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[Case Study] How to judge whether an AP is under countering?

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Post time 2018-4-9 11:49:47 | Show all posts |Read mode
Users in Building 12 in old campus cannot be associated with China UNICOM-WLAN SSID. Users associated with this SSID are often disconnected and cannot visit the Internet.

Onsite Problem Locating:
In the dormitory with poor user experience,we found that after the computer is connected to China UNICOM-WLAN SSID, the SSID signal often disappears, the ping packet loss rate is high, and the computer is often disconnected from the Internet.

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 Author| Post time 2018-4-9 11:50:35 | Show all posts
We used a professional tool (Ominpeek) tocapture packets in the corridor on the second floor. A great amount ofdeauthentication (Deauth) packets were found, as shown in Figure 1.

Figure 1: Too many Deauth packets
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We located the AP (MAC address: 9614 4B1B 34FA) of the broadcast Deauth packet and found that it is an AP of China Unicom. After searching on the AC, we found that the  AP was deployed here, covering the surrounding six rooms. But the log shows that the AP does not send any Deauth packet. Then it is confirmed that it is not this AP that sends the invalid Deauth packet.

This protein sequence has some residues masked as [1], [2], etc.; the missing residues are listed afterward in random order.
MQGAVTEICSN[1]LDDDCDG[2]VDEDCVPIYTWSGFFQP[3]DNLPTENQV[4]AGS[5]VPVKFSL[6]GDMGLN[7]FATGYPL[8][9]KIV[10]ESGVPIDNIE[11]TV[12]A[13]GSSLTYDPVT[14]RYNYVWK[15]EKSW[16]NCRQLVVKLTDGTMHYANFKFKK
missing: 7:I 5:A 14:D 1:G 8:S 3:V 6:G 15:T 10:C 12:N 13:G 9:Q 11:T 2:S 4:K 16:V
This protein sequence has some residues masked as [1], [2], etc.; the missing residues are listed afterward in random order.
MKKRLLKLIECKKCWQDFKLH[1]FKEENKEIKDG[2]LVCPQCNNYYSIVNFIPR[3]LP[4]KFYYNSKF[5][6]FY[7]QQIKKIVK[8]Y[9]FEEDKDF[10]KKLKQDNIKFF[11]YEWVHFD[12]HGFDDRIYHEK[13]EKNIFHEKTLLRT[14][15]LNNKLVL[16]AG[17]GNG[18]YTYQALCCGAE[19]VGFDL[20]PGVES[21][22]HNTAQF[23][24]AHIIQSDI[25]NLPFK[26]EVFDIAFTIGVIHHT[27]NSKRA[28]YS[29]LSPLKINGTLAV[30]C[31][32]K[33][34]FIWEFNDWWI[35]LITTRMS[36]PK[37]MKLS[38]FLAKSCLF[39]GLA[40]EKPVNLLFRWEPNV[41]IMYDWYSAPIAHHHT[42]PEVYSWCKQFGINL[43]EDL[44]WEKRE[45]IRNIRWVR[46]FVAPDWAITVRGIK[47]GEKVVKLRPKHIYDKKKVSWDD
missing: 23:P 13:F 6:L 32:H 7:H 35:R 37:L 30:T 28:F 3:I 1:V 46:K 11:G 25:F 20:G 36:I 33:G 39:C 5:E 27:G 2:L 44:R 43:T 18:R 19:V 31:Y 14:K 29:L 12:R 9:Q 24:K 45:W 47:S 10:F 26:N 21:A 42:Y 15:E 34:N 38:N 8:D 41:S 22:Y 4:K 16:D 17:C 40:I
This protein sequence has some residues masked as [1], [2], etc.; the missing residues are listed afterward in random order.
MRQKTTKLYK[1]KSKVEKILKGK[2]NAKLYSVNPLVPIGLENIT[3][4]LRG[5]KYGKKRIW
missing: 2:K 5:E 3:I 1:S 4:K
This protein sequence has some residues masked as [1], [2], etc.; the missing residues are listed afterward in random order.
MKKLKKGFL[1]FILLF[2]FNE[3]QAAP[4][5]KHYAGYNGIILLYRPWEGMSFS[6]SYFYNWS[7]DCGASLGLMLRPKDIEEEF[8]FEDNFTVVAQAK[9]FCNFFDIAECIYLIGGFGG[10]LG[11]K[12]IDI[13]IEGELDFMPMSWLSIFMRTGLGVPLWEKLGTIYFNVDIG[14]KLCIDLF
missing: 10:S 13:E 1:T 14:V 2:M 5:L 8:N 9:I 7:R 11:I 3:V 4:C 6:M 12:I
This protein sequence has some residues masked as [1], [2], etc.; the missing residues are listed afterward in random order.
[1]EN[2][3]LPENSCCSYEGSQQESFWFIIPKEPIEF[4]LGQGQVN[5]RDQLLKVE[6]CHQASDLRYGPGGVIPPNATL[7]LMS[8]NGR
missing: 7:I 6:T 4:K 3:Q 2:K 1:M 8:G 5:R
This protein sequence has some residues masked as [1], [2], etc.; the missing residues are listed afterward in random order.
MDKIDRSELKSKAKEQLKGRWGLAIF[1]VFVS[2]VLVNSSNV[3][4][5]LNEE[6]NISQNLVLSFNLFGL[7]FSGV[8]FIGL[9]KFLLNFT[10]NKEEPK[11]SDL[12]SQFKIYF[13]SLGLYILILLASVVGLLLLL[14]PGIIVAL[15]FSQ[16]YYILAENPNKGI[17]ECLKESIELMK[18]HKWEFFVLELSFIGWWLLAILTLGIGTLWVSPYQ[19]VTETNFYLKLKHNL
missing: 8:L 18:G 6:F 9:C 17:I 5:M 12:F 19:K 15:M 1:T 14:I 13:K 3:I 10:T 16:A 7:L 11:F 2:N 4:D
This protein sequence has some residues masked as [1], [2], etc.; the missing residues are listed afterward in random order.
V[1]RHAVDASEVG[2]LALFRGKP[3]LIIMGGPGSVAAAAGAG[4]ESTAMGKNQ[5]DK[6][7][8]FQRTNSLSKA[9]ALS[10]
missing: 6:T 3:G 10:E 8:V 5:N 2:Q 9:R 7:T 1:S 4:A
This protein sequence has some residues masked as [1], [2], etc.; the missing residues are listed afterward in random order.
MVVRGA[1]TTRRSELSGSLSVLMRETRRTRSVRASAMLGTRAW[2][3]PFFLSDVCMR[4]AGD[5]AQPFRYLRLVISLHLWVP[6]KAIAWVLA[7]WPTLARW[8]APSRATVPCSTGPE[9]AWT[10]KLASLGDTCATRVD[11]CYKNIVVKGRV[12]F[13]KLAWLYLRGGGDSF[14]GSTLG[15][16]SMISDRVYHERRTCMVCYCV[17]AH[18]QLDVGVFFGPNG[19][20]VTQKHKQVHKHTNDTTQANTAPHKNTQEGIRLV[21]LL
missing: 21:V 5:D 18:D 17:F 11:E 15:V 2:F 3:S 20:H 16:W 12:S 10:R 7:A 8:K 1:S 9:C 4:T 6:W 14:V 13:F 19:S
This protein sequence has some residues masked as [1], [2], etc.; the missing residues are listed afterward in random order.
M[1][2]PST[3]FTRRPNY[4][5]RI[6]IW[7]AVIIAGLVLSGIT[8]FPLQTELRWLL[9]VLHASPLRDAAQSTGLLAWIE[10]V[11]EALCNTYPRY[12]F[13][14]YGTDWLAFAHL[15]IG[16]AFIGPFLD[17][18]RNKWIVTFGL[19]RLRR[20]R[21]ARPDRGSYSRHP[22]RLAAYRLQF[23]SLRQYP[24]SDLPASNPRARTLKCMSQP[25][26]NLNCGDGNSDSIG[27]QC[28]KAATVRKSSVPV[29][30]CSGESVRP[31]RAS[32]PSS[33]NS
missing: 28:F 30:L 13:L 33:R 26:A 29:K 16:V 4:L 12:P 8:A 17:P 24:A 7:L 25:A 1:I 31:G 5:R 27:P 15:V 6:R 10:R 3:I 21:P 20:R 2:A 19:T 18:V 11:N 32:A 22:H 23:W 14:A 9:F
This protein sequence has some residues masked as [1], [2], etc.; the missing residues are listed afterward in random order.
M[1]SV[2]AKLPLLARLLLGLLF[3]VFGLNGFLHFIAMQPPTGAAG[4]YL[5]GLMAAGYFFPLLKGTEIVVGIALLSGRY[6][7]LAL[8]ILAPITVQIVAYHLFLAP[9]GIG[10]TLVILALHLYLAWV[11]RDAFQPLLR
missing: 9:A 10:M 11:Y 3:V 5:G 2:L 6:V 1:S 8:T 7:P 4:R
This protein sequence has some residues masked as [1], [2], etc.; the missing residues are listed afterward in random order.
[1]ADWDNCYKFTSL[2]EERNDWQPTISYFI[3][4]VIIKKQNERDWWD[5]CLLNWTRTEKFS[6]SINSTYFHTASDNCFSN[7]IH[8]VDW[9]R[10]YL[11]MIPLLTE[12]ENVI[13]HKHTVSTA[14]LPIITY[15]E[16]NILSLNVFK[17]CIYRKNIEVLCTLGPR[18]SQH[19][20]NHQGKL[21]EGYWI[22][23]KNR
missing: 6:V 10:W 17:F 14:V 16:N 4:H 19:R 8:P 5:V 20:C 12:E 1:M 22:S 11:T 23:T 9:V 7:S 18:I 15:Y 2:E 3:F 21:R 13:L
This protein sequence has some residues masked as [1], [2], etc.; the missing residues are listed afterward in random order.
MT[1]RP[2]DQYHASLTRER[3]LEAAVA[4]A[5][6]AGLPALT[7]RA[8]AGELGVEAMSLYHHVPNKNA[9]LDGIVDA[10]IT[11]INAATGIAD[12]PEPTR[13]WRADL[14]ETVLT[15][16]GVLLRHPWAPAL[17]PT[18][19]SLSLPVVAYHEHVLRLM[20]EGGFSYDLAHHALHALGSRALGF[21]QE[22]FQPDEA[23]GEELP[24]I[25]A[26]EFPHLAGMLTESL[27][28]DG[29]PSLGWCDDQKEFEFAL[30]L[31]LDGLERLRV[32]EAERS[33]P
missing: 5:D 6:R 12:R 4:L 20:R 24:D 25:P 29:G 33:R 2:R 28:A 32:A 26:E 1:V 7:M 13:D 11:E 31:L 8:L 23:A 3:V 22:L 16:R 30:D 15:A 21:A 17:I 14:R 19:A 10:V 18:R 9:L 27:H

After analysis, we suspected that there was a rogue AP. The rogue AP sent Deauth packets to the associated users in the name of China UNICOM AP, as shown in Figure 2.

Figure 2: The rogue AP broadcasting Deauthpackets in the name of China UNICOM MAC
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According to signal strength comparison, the signal strength of normal packet was about 26%, while that of the Deauth packet sent by the rogue AP was 100%, as shown in Figure 3.

Figure 3: Signal strength of normal packets lower than that of Deauth packets
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Therefore, we confirmed the existence of the rogue AP and knew that the rogueAP was close to the test place, resulting in frequent disconnection of userswithin the coverage of this rogue AP from the WLAN.

4. Locating the Rogue AP

During onsite survey, we found an AP of another carrier near the test place and the data light of this AP flashed very fast, indicating transmission of a great amount of data. This AP was suspected to be a rogue AP.

To confirm it, we powered off this AP and captured packets at the air interface on site. The result showed that the percentage of deauth packets decreased immediately from 0.239% to 0.031%, asshown in Figure 4.

Figure 4: Decreasing of deauth packets after the rogue AP is powered off
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Then, the users can be associated with the AP and access the WLAN. No ping packet is lost.

After the carrier's AP is restored, the problem occurs again. Therefore, it can be confirmed that the carrier's AP is arogue AP and the AP countering function is enabled.

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